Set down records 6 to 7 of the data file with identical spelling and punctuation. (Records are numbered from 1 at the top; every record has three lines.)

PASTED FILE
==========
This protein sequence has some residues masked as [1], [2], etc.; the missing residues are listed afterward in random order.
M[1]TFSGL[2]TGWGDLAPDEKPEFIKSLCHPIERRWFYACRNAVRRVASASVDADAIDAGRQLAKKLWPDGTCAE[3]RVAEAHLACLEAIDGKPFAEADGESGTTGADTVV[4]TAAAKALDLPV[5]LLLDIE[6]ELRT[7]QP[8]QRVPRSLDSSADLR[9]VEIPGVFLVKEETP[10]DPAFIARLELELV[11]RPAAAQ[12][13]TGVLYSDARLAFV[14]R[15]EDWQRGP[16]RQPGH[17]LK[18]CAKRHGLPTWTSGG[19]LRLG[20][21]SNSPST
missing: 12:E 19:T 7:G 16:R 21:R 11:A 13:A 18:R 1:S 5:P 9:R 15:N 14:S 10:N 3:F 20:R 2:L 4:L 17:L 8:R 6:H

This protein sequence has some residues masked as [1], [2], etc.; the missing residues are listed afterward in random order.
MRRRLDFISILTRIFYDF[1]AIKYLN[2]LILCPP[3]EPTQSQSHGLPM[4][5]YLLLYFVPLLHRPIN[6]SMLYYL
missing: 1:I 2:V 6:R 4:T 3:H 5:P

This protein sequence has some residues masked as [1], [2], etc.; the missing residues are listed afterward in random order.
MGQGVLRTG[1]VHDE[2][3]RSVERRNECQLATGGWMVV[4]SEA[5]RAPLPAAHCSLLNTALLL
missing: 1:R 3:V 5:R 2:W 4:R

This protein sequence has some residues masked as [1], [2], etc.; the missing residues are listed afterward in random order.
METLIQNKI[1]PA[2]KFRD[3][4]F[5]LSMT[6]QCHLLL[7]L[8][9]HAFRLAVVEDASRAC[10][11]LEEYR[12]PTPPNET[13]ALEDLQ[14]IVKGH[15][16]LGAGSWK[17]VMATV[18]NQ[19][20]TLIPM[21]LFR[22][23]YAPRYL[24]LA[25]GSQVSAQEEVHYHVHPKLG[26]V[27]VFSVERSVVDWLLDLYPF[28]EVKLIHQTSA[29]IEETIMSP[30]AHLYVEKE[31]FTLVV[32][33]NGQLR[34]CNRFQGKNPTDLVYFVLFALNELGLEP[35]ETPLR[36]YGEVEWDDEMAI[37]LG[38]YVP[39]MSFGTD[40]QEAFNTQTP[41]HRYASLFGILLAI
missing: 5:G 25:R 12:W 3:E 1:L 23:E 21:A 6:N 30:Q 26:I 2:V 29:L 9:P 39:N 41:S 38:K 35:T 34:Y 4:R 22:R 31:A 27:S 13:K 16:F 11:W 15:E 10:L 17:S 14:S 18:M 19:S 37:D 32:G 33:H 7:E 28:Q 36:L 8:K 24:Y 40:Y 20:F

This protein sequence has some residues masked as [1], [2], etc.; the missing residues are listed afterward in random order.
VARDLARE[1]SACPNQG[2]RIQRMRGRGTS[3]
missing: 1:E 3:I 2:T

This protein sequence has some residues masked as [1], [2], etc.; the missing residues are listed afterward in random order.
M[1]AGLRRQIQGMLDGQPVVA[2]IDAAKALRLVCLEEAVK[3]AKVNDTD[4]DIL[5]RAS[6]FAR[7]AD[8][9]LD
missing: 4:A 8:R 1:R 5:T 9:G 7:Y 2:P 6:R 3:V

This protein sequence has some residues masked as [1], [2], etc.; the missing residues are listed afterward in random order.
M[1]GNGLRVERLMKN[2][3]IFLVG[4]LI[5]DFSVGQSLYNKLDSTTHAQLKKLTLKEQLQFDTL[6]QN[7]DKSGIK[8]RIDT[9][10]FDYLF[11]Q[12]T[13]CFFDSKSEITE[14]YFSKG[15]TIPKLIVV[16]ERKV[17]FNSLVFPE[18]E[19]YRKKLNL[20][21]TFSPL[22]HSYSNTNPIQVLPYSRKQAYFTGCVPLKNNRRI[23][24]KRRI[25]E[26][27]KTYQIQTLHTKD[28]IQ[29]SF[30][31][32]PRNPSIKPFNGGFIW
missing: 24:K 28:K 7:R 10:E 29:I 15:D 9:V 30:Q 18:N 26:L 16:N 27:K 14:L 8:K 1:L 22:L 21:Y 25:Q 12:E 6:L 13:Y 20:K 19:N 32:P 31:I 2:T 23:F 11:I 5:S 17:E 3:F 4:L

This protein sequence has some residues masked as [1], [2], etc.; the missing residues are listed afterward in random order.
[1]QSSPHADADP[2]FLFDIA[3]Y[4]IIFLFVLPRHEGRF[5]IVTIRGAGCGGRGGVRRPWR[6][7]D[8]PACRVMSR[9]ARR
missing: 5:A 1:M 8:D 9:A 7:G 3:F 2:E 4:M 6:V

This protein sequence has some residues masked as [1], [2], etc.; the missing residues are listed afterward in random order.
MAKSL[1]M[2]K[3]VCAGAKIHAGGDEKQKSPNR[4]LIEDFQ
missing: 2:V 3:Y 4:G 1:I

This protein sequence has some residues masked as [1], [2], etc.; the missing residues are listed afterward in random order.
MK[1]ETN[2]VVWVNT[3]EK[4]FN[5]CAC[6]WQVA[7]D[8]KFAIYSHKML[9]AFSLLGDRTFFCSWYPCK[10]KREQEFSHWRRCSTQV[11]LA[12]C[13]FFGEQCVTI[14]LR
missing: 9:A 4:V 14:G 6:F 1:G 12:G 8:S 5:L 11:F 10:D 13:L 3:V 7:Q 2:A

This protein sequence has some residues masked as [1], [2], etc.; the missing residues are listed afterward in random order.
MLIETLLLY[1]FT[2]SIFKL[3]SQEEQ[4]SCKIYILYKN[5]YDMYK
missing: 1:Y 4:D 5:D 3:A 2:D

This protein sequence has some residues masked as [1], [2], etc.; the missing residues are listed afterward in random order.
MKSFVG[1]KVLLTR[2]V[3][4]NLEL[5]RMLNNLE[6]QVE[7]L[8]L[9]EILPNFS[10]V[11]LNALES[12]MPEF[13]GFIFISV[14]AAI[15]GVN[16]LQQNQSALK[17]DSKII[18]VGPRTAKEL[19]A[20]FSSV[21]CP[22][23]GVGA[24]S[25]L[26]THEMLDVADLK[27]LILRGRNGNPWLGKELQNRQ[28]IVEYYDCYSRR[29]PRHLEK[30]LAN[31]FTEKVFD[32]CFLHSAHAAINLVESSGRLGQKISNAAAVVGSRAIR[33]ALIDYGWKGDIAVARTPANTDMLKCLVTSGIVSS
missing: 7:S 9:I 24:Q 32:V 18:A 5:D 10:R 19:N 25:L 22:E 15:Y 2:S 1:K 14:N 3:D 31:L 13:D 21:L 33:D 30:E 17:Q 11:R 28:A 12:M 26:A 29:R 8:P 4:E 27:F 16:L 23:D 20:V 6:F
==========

This protein sequence has some residues masked as [1], [2], etc.; the missing residues are listed afterward in random order.
M[1]AGLRRQIQGMLDGQPVVA[2]IDAAKALRLVCLEEAVK[3]AKVNDTD[4]DIL[5]RAS[6]FAR[7]AD[8][9]LD
missing: 4:A 8:R 1:R 5:T 9:G 7:Y 2:P 6:R 3:V

This protein sequence has some residues masked as [1], [2], etc.; the missing residues are listed afterward in random order.
M[1]GNGLRVERLMKN[2][3]IFLVG[4]LI[5]DFSVGQSLYNKLDSTTHAQLKKLTLKEQLQFDTL[6]QN[7]DKSGIK[8]RIDT[9][10]FDYLF[11]Q[12]T[13]CFFDSKSEITE[14]YFSKG[15]TIPKLIVV[16]ERKV[17]FNSLVFPE[18]E[19]YRKKLNL[20][21]TFSPL[22]HSYSNTNPIQVLPYSRKQAYFTGCVPLKNNRRI[23][24]KRRI[25]E[26][27]KTYQIQTLHTKD[28]IQ[29]SF[30][31][32]PRNPSIKPFNGGFIW
missing: 24:K 28:K 7:R 10:E 29:I 15:D 9:V 30:Q 18:N 26:L 16:N 27:K 14:L 8:K 1:L 22:L 21:Y 25:Q 12:E 6:L 13:Y 20:K 19:N 32:P 31:I 2:T 23:F 11:I 5:S 17:E 3:F 4:L